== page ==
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  • Day

    I woke up today reeling from a long night of tossing and turning having not rested so I was still tired. I got ready for work, today was going to be a good day I told myself in the mirror. I walked to the bus whistling with excitement as the day ahead had endless possibilities. I greeted almost everyone on the bus and sat next to a charming woman. We started talking about all sorts of things from why the weather was so great but we have to work indoors, to her hopes of being a professional chef one day, to her shady boyfriend who she loves but does not like. When I got off the bus I left her cheerful and ready to conquer the day.

    I whizzed through meetings and calls, everything went well, closed a few deals, made my boss happy for once, had an awesome lunch with my friend, who was telling me about his pending nuptials. He was to set wed his long-time girlfriend and I was to be one of his groomsmen. I can’t recall the afternoon much, it was quick and painless. The only thing I remember was missing my mom’s call. I would call her when I got home.

    I joyously left work headed over to my local pub to meet a woman I fancied. We had been friends for a while but we started wanting more than friendship. We drank and talked. She was about to resign from her job to start he own company, she was going to be her own boss. We ate and danced a bit and then I walked her home. She told me that she wanted more of me, wanted to see more of me, wanted me to let my guard down, wanted me to be me. I smiled and cracked jokes, making her cry with laughter. That was me, her jester, her Jokes Bond, License to Joke, I knew more about her than she knew about me and that was fine with me. I kissed her good night and left. Today was a good day I thought.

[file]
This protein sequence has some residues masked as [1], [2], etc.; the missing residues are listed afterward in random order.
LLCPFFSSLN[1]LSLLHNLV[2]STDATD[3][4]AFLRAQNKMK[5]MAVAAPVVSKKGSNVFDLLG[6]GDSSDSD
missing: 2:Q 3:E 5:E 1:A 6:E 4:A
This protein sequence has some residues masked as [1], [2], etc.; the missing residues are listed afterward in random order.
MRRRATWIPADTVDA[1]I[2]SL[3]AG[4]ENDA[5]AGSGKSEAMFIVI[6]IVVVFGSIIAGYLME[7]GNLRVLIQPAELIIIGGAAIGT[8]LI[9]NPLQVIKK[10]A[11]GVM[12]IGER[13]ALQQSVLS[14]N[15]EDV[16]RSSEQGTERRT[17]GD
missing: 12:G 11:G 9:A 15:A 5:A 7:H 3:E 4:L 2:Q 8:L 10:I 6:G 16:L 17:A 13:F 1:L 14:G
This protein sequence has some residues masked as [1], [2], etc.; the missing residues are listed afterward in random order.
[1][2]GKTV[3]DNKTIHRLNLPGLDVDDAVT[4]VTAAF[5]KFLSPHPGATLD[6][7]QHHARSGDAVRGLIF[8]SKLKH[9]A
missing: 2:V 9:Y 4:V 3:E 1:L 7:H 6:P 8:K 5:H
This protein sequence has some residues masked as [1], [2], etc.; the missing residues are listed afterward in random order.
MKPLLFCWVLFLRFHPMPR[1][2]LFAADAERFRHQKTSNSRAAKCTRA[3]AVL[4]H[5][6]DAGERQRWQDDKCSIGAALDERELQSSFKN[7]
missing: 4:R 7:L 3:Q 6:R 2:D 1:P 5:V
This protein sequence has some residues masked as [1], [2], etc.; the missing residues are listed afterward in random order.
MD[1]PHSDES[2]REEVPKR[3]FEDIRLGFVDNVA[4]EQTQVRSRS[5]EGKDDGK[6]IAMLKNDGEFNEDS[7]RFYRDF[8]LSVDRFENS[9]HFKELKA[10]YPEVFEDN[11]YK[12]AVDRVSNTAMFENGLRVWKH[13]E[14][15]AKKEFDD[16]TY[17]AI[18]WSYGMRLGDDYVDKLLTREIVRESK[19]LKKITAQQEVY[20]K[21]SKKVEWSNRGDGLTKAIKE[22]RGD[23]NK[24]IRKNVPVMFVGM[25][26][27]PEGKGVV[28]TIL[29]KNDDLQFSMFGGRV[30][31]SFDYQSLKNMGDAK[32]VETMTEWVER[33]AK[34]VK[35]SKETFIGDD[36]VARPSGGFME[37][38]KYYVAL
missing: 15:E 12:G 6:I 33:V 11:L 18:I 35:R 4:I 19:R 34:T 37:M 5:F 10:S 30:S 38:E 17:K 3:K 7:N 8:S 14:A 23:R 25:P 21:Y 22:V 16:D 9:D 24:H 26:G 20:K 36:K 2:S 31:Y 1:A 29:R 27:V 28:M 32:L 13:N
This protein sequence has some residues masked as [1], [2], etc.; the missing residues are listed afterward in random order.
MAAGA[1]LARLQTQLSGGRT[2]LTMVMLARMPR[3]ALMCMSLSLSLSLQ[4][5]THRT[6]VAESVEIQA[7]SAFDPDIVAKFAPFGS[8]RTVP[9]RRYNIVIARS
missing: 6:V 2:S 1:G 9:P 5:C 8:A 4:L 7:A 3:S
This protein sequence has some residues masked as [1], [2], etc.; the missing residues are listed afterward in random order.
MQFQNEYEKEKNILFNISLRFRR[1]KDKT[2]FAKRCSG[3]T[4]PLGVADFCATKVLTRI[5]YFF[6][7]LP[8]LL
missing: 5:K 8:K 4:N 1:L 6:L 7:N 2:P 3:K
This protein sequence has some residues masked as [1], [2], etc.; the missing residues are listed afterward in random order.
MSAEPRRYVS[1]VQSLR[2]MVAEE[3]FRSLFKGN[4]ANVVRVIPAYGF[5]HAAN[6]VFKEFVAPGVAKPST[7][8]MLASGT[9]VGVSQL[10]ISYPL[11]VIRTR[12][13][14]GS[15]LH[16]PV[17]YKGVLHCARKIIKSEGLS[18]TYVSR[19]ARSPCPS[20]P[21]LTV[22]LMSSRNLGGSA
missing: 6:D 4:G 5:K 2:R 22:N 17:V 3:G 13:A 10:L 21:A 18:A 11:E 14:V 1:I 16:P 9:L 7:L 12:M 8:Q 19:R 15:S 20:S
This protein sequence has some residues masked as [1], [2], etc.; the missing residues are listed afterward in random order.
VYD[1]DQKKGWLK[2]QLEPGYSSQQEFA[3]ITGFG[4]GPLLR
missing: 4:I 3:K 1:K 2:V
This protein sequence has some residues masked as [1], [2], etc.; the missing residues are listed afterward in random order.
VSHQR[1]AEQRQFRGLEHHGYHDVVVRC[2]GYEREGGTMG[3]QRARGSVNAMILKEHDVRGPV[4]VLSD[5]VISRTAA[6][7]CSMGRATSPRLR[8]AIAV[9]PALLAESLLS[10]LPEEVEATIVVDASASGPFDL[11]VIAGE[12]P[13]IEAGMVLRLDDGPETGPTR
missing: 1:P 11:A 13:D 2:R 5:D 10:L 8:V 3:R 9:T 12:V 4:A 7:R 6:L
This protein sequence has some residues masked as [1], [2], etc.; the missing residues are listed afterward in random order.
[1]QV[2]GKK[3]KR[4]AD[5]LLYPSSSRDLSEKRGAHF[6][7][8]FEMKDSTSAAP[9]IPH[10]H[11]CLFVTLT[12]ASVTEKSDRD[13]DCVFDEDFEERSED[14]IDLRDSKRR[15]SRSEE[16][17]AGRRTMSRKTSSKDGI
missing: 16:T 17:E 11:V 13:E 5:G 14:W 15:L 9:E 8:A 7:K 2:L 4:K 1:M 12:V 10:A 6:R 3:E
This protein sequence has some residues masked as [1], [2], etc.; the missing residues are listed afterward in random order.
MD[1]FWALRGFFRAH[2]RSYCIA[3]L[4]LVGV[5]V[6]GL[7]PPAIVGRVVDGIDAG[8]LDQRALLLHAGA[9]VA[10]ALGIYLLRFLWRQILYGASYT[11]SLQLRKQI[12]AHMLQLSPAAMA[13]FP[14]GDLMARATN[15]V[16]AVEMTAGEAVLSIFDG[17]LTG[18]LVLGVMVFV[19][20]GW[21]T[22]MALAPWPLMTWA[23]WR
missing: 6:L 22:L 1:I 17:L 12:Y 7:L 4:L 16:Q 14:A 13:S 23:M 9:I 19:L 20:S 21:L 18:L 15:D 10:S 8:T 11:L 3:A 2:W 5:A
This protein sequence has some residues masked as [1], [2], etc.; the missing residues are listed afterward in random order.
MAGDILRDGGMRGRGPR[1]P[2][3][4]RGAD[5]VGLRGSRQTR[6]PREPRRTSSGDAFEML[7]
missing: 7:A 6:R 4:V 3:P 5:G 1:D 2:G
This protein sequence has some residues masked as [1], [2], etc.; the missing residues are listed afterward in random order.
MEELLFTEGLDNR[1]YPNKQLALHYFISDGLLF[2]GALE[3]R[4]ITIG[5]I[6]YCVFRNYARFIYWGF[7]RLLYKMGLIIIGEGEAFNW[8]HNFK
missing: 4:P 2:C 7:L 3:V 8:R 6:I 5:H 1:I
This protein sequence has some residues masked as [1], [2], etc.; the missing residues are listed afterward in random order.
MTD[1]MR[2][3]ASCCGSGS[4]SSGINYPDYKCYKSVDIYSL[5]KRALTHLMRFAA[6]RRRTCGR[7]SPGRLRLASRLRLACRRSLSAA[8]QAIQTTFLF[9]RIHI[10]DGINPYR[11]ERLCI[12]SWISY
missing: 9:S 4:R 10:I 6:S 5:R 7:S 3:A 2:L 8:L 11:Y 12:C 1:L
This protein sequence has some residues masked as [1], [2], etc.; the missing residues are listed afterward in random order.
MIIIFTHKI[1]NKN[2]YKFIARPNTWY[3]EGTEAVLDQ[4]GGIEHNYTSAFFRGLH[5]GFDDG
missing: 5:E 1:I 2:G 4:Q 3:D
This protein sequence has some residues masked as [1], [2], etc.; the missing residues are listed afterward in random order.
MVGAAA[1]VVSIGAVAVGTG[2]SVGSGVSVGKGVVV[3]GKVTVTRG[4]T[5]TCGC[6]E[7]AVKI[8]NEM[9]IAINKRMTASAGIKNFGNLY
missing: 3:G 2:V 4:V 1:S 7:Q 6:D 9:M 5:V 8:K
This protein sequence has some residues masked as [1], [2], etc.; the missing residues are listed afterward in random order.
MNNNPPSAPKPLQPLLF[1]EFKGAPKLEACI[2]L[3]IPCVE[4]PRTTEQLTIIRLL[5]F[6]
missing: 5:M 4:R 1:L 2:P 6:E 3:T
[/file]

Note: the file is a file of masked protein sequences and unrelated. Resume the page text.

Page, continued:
I got home, welcomed by envelopes full of bills and more bills. I paid them no mind as I undressed and got ready for bed. As I lay down waiting for sleep to whisk me away to my slumber, my best-worst friend arrived, Depression. He came and sat at foot of my bed and looked at me. He asked me how my day was, I pretended not to hear him and I covered my head with my sheets. He begun to talk, he told me that I didn’t sleep well last night because failure is a cruel master, it demands nothing more than reliving all my failures night after night. Depression, then said to me, when you look in the mirror you must see a horrible man, full of nothing and empty of joy and hope. He walked me through my day telling me the girl in bus thought I was a fool and weird, just because I am a fool and weird and that everyone can see that behind my shallow smile. He told me that my friend was doing me a favour by making me a groomsman for his wedding. My friend, he said, didn’t really care much for me, he just felt sorry for me. He told me that not picking up the phone when my mom called was me missing a call with reality, that she would tell me that I was not living up to my potential, that I was a failure, no wife and no kids. Depression then turned to me and said that my friend, the woman I loved could not love me once she saw the real me. I was not up to task of love, my love wouldn’t be enough for her and once she saw that she would relegate me to the all too familiar purgatory that is the Friend Zone.

    Depression was always there, he never let up, and he was consistent and committed to my misery. Medication, drugs, alcohol were as ineffective as tears and sorrow, and therapy was more a journal session with another human being, listing all my failures and looking for solutions. Even the relief of a breakthrough was short lived. Why couldn’t death come and rescue me, wouldn’t it be better than living with my best-worst friend, Depression.
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